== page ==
Finnish economy remained strong all through 2017, and this year growth is expected to continue stronger than in the rest of Europe. As a result, the increased activity in the rental market will have a positive effect on cashflows created by properties. As Finland is part of the eurozone, investors do not have to protect themselves against foreign exchange risk like in other Nordic countries.
At the same time, the major European markets are restless due to Brexit and the difficult government negotiations in Germany, for example.
Last year, foreign investors' share of significant transactions exceeding EUR 4 million in Finland was more than 70 percent when it is normally around 30 percent. The total volume of significant property transactions exceeded EUR 10 billion which is approximately 17 percent of all property assets in professional ownership. In our market, liquidity is considered good when it is approximately 10 percent or EUR 6 billion.
We expect liquidity to remain high, and according to our prediction, property transaction volume will exceed EUR 7 billion this year. Last year's figures will be hard to top, however, as there are no major deals on sight such as the delisting of Sponda last year. The buoyant market is supported by the strong demand from international investors as well as moderate interest rates.
Rents have gone up in Helsinki city centre in particular and to some degree in other prime areas in the metropolitan area, such as Keilaniemi in Espoo and areas along the rail lines, and in station areas in particular. Rents of individual, modern and space-efficient properties have also gone up in micro areas, even though the rest of the area continues to suffer from low occupancy rates. A great example is Pitäjänmäki in Helsinki, where rents in some good properties are on the increase.
Office occupancy rates, however, have mostly gone down throughout the country. In Helsinki and Vantaa, the situation has stabilised, and in Espoo, the occupancy rate has actually gone up approximately five percentage points. Although the majority of market operators believe that occupancy rates will improve further, we predict that the public sector's measures to improve space-efficiency and the increased rate of office construction will not bring vacancy rates down - quite the contrary in fact.
The gap between the demand for different office areas will increase further, with city centres retaining their appeal and properties with good public transport access improving their position. The vacancy rates in Tampere, Turku and Oulu have continued to rise and have already exceeded ten percent. Although the measures to improve space-efficiency have clearly taken effect nationwide, in our view, occupancy rates are likely to rise in these cities because office construction activity is considerably lower compared to the metropolitan area.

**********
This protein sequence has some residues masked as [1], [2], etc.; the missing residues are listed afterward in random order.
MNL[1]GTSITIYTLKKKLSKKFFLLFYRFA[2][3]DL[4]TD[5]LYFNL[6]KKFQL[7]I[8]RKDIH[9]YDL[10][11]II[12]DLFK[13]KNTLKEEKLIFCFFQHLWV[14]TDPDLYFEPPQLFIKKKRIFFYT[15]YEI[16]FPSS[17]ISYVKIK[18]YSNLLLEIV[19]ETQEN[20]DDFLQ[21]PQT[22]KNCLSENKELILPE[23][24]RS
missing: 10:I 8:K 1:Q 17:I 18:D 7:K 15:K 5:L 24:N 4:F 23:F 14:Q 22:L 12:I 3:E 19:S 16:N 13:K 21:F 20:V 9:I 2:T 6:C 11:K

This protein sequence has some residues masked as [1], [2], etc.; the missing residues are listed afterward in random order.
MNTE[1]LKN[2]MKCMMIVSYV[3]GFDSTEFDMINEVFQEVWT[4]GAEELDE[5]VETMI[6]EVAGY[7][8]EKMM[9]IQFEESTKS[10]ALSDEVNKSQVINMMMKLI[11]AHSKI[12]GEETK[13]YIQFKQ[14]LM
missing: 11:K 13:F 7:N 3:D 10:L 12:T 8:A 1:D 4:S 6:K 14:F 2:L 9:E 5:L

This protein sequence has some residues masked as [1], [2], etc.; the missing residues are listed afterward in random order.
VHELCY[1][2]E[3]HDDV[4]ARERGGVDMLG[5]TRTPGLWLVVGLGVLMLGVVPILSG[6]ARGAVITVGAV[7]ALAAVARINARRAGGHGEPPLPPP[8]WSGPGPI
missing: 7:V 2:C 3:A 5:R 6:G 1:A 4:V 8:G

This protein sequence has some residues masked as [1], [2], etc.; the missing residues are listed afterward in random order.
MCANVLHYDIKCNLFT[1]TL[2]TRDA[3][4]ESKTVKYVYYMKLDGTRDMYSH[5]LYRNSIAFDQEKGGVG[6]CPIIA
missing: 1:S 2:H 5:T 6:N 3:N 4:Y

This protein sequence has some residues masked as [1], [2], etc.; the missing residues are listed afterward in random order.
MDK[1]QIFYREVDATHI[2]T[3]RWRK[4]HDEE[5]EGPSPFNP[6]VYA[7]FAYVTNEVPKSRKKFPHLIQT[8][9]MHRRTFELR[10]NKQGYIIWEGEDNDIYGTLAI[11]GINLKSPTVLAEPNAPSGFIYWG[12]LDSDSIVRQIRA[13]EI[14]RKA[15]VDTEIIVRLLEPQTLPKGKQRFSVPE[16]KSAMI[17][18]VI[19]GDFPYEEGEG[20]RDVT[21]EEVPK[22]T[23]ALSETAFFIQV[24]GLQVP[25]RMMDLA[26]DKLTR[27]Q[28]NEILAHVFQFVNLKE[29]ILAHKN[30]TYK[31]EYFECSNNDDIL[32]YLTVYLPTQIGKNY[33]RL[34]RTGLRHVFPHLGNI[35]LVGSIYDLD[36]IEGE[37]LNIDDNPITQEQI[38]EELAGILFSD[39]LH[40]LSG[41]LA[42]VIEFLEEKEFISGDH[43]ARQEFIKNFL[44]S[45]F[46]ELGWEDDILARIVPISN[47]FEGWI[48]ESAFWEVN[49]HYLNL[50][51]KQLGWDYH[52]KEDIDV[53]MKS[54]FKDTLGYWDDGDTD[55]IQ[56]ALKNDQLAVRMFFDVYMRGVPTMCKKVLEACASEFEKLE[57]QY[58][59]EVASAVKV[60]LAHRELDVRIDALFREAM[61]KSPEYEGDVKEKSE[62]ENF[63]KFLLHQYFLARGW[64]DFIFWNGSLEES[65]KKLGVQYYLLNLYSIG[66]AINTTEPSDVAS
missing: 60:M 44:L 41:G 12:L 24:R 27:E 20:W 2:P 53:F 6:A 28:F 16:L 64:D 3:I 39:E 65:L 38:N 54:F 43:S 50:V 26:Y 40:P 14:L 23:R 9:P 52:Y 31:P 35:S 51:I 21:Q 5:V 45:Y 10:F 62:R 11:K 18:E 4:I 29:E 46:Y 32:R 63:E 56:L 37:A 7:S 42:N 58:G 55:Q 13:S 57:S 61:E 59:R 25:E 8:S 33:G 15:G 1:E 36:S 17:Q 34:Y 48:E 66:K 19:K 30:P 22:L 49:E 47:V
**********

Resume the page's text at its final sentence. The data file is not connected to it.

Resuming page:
Retail properties continue to cluster: it is evident that the attraction of shopping centres intensifies. City centre retail spaces have drawn the short straw as shopping centres lure away both consumers and tenants. Even retail spaces in smaller communities, with the exception of the consumer goods trade, have faced challenges. The bankruptcies of certain companies have had a heavy impact on local occupancy rates and rents. The rents of retail properties in the metropolitan area have remained stable while prime property rents have gone up slightly. However, in the metropolitan area in particular, there is an exceptionally large amount of retail space in the pipeline (nearly 300,000 m2). It remains to be seen what kind of effect the new attractive concepts will have on current locations, although increased purchasing power is believed to compensate for most of this effect.
The construction of new logistics properties meets the demand. New properties are tailor-made and have good and easy access. The strong growth in online trade can also be seen in logistics property construction and new modern properties are needed to meet the demands of the increased flow of goods.
The record-high apartment production activity stabilises the residential rental market, although urbanisation ensures good demand in growth centres. Rise in apartment rents will be moderate, and quality factors will play a strong role in price comparison in this market as well.
Juhani Reen, Managing Director,
Newsec Advice Oy
Tel. +358 50 1696
Kai Keituri, Executive Chairman,
Newsec Advice Oy
Tel. +358 40 040 0930